targetable objects remaining on the stack until the message box is
closed.  Thus, a Web page can exploit this vulnerability by declaring
an embedded font with a long "mailto:"; source URL and ensuring that an
event which destroys and replaces targetable objects occurs while the
message box is open.  Although the particulars of the targetable
objects are Internet Explorer version-dependent, exploitation should
generally proceed as typical for an Internet Explorer use-after-free
vulnerability.

Events

The most significant complexity of this vulnerability is understanding
Internet Explorer's event handling.  As mentioned above, event
handling is based on the processing of window messages.  Some window
messages may arise from user input (such as keyboard and mouse
messages), while others may be generated by the operating system (such
as paint and resize messages), but most messages signaling events are
generated interally by Internet Explorer.  These messages use a
message identifier value of 0x8002 and are generated when a "method
call" is added to a queue maintained in Thread Local Storage (TLS), if
the queue is empty.  A method call is simply a function pointer and
associated data representing a callback to be invoked by the event
handling message loop (or any other message loop).  Method calls are
queued using MSHTML!_GWPostMethodCallEx and handled by
MSHTML!GlobalWndOnMethodCall, which the MSHTML!GlobalWndProc window
procedure calls in response to a message 0x8002.

It is important to note that a message 0x8002 will only be posted if
the method call queue is empty and if a message 0x8002 is not
outstanding (being processed or waiting to be processed).  Therefore,
with possibly one minor exception, a second message 0x8002 cannot be
pending while a first message 0x8002 is being processed, meaning a
second method call-based event cannot be handled while a first method
call-based event is being handled, even if the first enters a message
loop.  When exploiting the vulnerability, one event may be based on a
method call, but the other must correspond to user input or some other
type of message.

Although designing a Web page to provoke a user input message without
user interaction is not difficult, Internet Explorer 9 offers another
possibility by introducing asynchronous events.  If a Web page is
viewed in IE9 standards mode, certain events (for example,
body.onfocus) will instead be mediated by messages with an identifier
value of 0x8003, which are generated via
MSHTML!CEventMgr::QueueAsyncEvent ->
MSHTML!CAsyncEventQueue::QueueEvent and processed when GlobalWndProc
calls MSHTML!CAsyncEventQueue::DispatchAllEvents.  If the asynchronous
event handling code enters a message loop, a message 0x8002 could then
be dispatched and cause any queued method calls to be processed.

Example (Internet Explorer 7 and 8)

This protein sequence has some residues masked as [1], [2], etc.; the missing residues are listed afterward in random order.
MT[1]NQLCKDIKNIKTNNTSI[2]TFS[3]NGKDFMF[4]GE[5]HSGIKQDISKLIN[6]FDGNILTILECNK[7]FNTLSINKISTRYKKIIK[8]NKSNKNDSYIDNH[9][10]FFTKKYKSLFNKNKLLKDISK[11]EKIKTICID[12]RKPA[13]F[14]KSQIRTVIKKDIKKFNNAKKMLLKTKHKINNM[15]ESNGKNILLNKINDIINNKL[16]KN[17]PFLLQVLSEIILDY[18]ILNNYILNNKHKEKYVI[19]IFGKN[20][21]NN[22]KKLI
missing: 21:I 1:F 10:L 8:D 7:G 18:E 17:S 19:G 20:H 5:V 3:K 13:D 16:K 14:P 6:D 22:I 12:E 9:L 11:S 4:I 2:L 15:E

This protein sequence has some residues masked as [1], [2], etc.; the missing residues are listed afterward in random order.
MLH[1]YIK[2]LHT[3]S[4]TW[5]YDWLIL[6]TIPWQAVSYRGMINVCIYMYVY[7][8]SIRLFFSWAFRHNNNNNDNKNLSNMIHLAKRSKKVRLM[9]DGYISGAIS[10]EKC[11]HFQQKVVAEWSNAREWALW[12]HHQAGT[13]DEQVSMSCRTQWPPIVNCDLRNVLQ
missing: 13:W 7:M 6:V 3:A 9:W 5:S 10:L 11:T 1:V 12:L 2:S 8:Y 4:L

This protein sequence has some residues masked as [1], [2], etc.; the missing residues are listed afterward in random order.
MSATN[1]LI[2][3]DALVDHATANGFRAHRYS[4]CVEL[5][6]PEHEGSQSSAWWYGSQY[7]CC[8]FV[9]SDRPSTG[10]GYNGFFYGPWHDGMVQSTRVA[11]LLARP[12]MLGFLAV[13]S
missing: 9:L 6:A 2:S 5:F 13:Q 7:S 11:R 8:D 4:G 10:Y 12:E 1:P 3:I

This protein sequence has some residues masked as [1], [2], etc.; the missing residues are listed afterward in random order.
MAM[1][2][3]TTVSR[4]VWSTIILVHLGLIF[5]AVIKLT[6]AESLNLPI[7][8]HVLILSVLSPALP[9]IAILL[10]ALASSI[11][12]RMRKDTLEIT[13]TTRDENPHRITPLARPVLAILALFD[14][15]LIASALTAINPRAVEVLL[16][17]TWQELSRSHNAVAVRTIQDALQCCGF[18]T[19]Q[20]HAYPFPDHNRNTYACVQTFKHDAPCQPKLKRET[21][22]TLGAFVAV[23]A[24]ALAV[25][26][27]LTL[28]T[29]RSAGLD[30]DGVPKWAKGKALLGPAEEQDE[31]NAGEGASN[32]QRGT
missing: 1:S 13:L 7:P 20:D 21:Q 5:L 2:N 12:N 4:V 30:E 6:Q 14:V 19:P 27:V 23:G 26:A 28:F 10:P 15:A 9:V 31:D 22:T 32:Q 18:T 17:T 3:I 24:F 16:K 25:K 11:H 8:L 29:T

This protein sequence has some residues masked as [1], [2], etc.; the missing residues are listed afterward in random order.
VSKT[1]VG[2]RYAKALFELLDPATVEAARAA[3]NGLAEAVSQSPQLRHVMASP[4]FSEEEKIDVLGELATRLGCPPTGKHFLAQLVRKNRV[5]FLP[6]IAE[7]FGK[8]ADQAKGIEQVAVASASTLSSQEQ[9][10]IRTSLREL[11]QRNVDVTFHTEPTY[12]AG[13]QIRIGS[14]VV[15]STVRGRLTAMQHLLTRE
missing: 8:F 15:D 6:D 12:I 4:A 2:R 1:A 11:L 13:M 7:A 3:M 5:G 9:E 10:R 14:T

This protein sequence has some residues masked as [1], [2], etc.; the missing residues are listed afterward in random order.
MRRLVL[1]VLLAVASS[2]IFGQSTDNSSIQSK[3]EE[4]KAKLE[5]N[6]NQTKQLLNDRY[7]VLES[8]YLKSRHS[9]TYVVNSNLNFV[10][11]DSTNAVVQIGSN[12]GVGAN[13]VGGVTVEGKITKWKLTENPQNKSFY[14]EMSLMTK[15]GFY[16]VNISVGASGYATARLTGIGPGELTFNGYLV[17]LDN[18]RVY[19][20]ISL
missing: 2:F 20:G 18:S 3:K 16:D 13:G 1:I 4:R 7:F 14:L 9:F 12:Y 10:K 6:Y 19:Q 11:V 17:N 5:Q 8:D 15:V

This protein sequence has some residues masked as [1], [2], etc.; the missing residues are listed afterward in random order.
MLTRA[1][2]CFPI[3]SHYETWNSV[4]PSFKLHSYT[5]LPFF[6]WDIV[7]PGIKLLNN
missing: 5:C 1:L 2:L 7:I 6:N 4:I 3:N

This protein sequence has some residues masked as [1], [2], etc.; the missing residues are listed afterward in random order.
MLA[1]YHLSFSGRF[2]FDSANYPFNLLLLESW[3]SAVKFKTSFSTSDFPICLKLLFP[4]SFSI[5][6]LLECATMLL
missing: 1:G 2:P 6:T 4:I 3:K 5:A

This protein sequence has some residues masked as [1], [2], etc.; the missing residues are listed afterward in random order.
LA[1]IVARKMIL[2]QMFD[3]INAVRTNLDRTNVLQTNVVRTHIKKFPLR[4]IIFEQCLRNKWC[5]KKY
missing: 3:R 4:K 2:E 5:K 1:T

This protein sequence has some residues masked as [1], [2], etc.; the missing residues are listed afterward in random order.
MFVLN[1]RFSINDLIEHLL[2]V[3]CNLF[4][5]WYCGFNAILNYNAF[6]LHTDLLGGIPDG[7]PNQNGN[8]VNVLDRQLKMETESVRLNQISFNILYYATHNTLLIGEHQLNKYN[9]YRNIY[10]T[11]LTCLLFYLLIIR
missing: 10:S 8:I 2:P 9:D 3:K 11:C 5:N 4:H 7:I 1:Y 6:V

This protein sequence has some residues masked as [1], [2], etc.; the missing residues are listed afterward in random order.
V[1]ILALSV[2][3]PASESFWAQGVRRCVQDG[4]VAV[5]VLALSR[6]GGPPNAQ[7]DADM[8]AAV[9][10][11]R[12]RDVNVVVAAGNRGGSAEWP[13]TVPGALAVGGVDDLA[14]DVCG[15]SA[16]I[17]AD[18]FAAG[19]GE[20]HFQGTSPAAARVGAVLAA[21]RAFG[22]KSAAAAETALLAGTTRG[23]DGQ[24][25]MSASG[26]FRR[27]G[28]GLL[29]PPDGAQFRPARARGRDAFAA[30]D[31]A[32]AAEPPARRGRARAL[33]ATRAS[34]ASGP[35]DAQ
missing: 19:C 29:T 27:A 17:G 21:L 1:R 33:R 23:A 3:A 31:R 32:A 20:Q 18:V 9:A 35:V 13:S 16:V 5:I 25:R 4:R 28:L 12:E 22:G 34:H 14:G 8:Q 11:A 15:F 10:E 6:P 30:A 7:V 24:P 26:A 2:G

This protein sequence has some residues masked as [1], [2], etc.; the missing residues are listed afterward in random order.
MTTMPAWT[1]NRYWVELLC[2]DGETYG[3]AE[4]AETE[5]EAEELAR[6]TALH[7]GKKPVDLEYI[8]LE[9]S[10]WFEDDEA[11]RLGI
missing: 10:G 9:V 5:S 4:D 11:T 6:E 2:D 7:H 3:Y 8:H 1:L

A simple example of how to reproduce this vulnerability in Internet
Explorer versions 7 and 8 follows.  A Web page contains an empty style
sheet link, a body with an "onmouseover" event handler, and a script
element which creates a new script element and assigns it an
"onreadystatechange" event handler.  The body also has a style which
specifies a large height value, so that the body area will occupy the
full height as well as width of the browser window.  The following
HTML illustrates:

[redacted for now]

When the Web page loads, the presence of the mouse cursor over the
window causes MSHTML!CServer::WndProc to receive a mouse window
message, which it passes to MSHTML!CDoc::OnWindowMessage ->
MSHTML!CDoc::OnMouseMessage.  Further up the call stack, the script of
the body's "onmouseover" event handler runs, setting the empty style
sheet link's "href" attribute to load "MyFont.css".  When the CSS
defining the "MyFont" embedded font is parsed, the long "mailto:"; URL
will ultimately result in
CMailtoProtocol::DisplayMailClientNotFoundError displaying an error
message box, pausing execution of that thread except to process window
messages.  Using the "onmouseover" event handler for this purpose
ensures that the message box will appear during processing of a user
input window message, rather than during processing of a method call
(0x8002) window message, which leaves the method call avenue available
for the second event.

While the message box is showing, our attack server completes its
intentionally delayed response to the request for "slow.js", causing
the client to queue a method call which will run the new script
element's "onreadystatechange" event handler.  Because a method call
(message 0x8002) is not currently being processed--the event being
processed originated instead as a mouse window message--this means the
thread responsible for downloading "slow.js" is free to post a message
0x8002 after it queues the method call.  The window message will then
be dispatched by the message loop that drives the error message box,
causing the "onreadystatechange" event handler to run.  In this
example, the event handler tampers with the object representing the